Edible History

The History of Hushpuppies and How to Make Them

How Native American maize became a Southern food staple.

By Victoria Haneveer May 15, 2017

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The unconventionally beautiful hushpuppies at Ritual.

Image: Alice Levitt

Few dishes still popular today can trace their origins back to pre-colonial America. Native Americans were the first to cultivate maize crops, and the resulting corn was either limed with alkaline salt to make hominy or ground into cornmeal. Cornbread was popular during the American Civil War period because it was cheap and could be fried for a speedy snack or made into fluffy, high-rising loaves. Fast forward native cornbread to today's Southern cuisine and you have the tasty little balls we are accustomed to pairing with our deep-fried fish and seafood platters.

Where the Word Comes From

The word "hushpuppy" dates back to the turn of the 20th century. The name is attributed to fishermen, hunters and cooks who used to fry a cornmeal mixture to feed their dogs. This practice was literally "hushing" the puppies, distracting them during cookouts and fish-fries. Another story tells of how Confederate soldiers in the Civil War quelled the bark of their dogs with fried cornbread. Either or both of these might (or might not!) be true.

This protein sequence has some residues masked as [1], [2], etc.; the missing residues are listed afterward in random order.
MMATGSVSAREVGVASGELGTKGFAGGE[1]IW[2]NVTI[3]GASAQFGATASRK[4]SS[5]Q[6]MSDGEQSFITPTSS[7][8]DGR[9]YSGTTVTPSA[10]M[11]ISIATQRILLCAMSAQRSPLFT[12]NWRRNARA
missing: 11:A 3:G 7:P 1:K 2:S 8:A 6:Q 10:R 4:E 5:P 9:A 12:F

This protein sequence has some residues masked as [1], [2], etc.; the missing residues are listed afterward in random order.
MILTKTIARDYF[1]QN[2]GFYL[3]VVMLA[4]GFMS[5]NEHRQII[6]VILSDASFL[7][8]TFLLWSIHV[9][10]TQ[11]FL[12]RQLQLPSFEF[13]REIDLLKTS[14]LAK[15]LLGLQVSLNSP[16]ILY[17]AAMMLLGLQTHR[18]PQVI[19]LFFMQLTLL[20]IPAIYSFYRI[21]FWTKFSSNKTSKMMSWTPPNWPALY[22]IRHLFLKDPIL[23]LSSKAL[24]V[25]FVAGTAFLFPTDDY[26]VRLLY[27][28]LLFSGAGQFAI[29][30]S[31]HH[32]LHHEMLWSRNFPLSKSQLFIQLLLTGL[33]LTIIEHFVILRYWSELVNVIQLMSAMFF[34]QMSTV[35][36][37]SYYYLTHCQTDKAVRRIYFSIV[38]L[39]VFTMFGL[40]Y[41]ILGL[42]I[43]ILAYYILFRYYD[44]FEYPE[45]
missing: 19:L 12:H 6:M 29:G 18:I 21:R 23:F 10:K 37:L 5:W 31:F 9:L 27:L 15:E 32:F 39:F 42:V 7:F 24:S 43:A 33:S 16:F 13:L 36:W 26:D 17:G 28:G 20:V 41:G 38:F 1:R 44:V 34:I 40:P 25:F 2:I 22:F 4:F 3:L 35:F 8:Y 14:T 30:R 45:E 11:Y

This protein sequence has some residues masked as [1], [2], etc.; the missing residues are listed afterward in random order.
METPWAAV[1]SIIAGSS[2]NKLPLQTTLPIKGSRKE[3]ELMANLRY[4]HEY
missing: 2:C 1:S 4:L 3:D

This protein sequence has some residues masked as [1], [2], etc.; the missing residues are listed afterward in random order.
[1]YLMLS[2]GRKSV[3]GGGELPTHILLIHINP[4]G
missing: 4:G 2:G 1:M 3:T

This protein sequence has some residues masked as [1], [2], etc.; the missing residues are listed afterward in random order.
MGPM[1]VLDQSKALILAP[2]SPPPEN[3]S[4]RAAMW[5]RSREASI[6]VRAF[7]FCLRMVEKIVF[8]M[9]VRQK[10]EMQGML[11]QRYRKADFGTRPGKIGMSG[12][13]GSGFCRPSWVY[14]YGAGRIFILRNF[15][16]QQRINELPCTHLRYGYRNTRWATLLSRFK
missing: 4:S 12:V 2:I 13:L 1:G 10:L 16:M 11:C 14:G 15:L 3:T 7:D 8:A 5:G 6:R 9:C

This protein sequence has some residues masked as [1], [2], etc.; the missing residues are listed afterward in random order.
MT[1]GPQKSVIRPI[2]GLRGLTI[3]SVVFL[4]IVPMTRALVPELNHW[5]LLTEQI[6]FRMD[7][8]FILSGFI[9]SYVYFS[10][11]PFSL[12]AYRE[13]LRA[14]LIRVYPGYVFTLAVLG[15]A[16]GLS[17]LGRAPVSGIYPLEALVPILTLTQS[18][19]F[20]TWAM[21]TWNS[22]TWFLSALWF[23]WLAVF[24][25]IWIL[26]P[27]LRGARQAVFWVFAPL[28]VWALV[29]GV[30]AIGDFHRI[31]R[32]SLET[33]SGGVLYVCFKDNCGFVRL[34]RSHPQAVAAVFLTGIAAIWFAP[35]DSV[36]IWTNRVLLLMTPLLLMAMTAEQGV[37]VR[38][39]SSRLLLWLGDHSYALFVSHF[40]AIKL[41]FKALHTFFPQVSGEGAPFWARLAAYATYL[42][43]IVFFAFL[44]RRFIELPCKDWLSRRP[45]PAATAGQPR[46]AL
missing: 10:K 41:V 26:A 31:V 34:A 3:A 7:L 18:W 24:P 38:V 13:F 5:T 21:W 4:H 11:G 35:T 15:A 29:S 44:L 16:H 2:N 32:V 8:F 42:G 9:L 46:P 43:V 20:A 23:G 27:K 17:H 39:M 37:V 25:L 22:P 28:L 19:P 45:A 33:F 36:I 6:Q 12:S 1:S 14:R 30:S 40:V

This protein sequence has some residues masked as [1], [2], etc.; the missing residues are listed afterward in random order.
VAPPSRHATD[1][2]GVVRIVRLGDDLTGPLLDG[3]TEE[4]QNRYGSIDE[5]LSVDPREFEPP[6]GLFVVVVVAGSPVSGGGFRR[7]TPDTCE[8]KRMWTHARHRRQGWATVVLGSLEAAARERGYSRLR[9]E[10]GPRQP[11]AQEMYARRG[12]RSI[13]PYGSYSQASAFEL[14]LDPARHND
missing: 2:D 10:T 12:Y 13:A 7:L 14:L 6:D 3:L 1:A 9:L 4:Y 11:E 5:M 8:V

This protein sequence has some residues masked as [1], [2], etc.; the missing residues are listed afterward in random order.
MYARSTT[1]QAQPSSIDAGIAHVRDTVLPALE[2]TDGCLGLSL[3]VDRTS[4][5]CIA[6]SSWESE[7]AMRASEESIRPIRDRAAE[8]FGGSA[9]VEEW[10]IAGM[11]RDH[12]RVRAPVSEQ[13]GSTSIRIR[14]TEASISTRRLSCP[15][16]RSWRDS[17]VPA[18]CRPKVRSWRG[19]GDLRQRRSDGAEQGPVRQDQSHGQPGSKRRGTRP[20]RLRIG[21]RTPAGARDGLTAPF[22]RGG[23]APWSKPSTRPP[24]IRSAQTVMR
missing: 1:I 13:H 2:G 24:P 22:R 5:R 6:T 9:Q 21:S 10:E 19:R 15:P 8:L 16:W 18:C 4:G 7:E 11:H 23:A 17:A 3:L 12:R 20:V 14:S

Typical Hushpuppy Ingredients

Hushpuppy ingredients usually include cornmeal, flour, salt, baking soda, eggs, buttermilk or milk, and water. Green onion, yellow onion, whole kernel corn, peppers and garlic are optional ingredients. Pancake batter can be used to make hushpuppies in a pinch. Spoonfuls of the batter are dropped into hot oil and fried until golden brown. They are allowed to cool, then are served with barbecue or seafood.

Jamaica has a similar recipe known as "festivals" which is made by frying a hot-dog-shaped piece of cornmeal, sugar and salt batter. These are sweeter than hushpuppies and wouldn't contain garlic or onion. Short sausages, also called sorrullos, are known as hushpuppies in Puerto Rico.

Traditional Hushpuppies Recipe

This recipe makes four to six servings of hushpuppies, and you don't need many ingredients to make them. Swap the onion for a couple of minced garlic cloves if you prefer, or try green onion instead of yellow or white. Next time you're having a cookout, whether its meat or seafood, don't forget the hushpuppies!


  • 1/4 cup all-purpose flour
  • 1 1/2 teaspoons baking powder
  • 1 cup yellow cornmeal
  • 1/2 teaspoon salt
  • 3/4 cup milk
  • 1 minced small onion
  • 1 lightly beaten egg
  • Oil for deep frying


Mix the flour, baking powder, cornmeal and salt together. Whisk the milk with the onion and egg. Now stir the wet ingredients into the dry ones until just combined. Heat the oil to 365 degrees, and drop the batter by teaspoonfuls in there. Fry for a couple of minutes or until golden brown, then drain on paper towels and serve warm.

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